Critter Care managing influx of orphaned bear cubs

We know their hearts are big enough to handle it, but with 25 bear cubs in their care, the grocery budget at Critter Care Wildlife Society may not be.

Big name and national reaching media outlets like Global News have covered the plight facing Critter Care, who doesn’t have a simple explanation for why so many cubs have been found recently. Between Saturday and Monday, six more cubs were admitted – all of whom were underweight. They also came from various locations across the province.

Getting help to Critter Care is pretty easy, though, with this grocery list they posted on their Facebook page:

“We need things like berries, grapes (for our small cubs), apples, pears, melons, broccoli, cauliflower, peanuts (unsalted and still in the shell) – we can also use almonds, pecans, walnuts, and salmon.”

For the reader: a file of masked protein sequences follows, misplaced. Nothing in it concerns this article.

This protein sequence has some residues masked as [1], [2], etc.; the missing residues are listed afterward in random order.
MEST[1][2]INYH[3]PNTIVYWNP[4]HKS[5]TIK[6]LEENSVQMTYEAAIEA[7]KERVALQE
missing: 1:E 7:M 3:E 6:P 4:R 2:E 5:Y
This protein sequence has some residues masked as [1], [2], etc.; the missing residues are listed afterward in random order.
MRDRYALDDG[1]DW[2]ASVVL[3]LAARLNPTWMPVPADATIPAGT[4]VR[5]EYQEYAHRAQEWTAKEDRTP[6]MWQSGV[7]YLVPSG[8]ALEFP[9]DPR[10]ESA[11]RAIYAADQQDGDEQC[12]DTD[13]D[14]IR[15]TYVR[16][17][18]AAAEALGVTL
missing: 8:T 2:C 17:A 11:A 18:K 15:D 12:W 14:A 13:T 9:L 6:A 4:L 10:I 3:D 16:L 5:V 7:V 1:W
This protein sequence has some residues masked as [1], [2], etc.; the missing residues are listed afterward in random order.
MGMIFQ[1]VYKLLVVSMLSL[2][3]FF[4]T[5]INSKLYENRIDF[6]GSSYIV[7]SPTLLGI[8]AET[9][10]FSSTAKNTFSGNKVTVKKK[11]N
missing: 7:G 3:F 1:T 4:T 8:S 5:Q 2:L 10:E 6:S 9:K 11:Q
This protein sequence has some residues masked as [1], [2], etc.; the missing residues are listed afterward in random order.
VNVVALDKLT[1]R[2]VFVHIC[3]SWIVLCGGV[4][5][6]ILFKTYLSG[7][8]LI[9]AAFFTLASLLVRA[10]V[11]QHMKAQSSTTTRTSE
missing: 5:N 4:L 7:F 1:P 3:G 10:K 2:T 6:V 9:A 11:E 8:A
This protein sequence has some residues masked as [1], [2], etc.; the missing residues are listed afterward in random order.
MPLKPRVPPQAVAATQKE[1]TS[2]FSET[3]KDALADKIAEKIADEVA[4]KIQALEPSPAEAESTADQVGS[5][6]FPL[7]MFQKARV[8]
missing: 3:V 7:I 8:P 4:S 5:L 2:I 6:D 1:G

The Fur-Bearers are proud supporters of wildlife rehabilitators and encourage everyone who is able to assist Critter Care or their local rehabber this time of year.

Always call or visit their website first to find out what they’re most in need of (things like towels, blankets, and cleaning supplies, as well as volunteers are common) before visiting/donating.

Bear cub photo via Critter Care's Facebook page

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The Fur-Bearers is a national non-profit based in Vancouver. It was formed in 1953 and advocates on behalf of fur-bearing animals in the wild and in confinement, and promotes co-existence with wildlife. More about our history and campaigns can be found at

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